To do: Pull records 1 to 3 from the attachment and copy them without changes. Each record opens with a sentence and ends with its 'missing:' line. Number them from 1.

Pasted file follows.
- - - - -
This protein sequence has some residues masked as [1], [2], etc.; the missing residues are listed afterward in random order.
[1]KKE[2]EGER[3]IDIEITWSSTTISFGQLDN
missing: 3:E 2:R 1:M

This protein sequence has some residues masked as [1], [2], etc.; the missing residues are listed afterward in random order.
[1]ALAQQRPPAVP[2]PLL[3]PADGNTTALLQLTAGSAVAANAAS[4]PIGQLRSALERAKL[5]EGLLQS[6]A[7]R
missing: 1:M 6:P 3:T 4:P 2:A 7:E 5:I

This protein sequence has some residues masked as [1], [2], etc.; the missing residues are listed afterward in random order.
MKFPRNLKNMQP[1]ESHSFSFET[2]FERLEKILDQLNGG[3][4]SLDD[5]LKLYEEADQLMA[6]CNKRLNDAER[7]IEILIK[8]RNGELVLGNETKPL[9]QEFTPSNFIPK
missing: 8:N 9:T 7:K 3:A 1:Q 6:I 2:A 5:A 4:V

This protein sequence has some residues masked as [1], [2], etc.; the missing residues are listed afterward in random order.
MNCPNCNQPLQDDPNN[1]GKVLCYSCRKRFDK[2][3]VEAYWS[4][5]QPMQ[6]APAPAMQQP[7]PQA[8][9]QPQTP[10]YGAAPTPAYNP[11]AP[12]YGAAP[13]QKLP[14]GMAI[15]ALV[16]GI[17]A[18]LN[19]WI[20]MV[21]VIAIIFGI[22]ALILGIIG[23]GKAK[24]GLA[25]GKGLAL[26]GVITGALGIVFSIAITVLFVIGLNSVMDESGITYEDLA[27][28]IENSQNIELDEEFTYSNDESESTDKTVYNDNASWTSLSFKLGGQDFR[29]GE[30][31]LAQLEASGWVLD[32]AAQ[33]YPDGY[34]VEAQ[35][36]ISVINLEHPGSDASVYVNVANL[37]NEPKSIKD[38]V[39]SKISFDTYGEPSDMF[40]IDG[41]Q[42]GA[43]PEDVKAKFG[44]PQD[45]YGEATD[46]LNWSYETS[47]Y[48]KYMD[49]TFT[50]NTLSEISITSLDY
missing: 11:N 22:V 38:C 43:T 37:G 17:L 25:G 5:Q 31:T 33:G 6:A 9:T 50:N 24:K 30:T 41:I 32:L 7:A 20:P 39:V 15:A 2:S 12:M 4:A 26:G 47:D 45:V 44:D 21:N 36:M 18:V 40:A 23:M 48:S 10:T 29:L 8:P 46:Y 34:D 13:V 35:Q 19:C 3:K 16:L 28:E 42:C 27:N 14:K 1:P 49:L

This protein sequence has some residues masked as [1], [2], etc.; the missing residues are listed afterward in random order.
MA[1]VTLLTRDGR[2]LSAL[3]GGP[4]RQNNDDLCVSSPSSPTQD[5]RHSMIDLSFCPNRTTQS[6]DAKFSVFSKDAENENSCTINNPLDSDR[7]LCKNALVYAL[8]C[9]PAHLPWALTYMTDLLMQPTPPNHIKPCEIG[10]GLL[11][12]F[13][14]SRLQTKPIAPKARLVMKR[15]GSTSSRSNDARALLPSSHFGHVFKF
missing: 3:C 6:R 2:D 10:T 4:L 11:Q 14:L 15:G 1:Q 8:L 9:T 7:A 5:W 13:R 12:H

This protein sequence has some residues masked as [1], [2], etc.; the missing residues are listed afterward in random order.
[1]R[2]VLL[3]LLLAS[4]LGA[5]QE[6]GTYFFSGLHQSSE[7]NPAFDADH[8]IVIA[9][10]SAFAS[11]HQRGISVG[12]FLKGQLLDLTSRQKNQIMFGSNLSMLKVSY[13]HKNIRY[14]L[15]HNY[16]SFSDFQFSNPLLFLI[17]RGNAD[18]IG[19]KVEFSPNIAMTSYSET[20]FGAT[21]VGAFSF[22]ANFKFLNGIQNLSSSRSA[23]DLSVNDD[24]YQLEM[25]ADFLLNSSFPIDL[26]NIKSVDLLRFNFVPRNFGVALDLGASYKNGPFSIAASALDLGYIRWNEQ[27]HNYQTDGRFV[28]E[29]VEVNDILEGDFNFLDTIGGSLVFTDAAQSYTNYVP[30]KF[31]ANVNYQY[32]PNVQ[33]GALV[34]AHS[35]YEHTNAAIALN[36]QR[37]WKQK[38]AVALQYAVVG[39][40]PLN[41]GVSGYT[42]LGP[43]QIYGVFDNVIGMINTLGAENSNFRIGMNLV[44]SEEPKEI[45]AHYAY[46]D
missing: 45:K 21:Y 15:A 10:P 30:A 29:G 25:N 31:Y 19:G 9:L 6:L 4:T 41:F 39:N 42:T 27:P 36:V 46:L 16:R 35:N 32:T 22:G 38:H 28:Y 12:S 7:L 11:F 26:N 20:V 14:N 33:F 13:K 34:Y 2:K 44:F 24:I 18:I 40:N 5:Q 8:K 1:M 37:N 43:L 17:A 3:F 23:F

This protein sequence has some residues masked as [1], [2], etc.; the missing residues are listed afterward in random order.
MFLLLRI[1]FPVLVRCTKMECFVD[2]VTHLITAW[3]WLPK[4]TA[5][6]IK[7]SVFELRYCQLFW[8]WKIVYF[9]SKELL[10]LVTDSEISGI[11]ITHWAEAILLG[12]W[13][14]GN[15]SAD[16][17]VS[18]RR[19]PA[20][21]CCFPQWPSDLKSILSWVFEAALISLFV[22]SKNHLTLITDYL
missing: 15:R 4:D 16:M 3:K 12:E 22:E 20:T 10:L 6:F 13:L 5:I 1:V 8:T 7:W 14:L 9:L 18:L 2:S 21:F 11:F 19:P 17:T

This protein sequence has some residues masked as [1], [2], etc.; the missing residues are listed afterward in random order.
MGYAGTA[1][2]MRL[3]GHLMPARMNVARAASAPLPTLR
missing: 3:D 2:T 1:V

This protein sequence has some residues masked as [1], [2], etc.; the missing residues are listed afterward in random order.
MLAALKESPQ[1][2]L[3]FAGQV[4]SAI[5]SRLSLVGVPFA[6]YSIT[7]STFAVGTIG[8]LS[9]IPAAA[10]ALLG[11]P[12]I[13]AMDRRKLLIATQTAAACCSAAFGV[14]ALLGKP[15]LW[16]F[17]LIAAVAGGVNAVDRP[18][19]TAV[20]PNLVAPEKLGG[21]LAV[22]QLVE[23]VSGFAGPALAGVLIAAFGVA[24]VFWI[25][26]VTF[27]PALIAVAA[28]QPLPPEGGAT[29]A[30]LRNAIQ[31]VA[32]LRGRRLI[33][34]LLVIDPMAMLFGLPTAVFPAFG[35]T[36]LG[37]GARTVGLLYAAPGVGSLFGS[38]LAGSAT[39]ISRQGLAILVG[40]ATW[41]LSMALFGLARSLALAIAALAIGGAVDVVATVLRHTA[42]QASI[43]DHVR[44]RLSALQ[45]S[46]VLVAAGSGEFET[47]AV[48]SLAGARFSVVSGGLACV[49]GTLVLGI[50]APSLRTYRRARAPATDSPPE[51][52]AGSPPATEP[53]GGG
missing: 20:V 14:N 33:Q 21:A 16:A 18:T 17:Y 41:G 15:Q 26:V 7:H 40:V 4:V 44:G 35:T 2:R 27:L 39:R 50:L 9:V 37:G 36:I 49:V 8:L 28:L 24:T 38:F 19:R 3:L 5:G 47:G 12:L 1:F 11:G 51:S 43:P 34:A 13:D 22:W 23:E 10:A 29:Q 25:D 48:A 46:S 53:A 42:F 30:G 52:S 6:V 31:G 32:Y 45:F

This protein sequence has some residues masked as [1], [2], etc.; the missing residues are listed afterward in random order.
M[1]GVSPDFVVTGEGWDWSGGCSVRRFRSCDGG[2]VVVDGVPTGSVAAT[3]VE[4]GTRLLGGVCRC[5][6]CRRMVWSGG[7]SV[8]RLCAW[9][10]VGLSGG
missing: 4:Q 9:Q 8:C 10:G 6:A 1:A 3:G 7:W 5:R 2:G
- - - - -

This protein sequence has some residues masked as [1], [2], etc.; the missing residues are listed afterward in random order.
[1]KKE[2]EGER[3]IDIEITWSSTTISFGQLDN
missing: 3:E 2:R 1:M

This protein sequence has some residues masked as [1], [2], etc.; the missing residues are listed afterward in random order.
[1]ALAQQRPPAVP[2]PLL[3]PADGNTTALLQLTAGSAVAANAAS[4]PIGQLRSALERAKL[5]EGLLQS[6]A[7]R
missing: 1:M 6:P 3:T 4:P 2:A 7:E 5:I

This protein sequence has some residues masked as [1], [2], etc.; the missing residues are listed afterward in random order.
MKFPRNLKNMQP[1]ESHSFSFET[2]FERLEKILDQLNGG[3][4]SLDD[5]LKLYEEADQLMA[6]CNKRLNDAER[7]IEILIK[8]RNGELVLGNETKPL[9]QEFTPSNFIPK
missing: 8:N 9:T 7:K 3:A 1:Q 6:I 2:A 5:A 4:V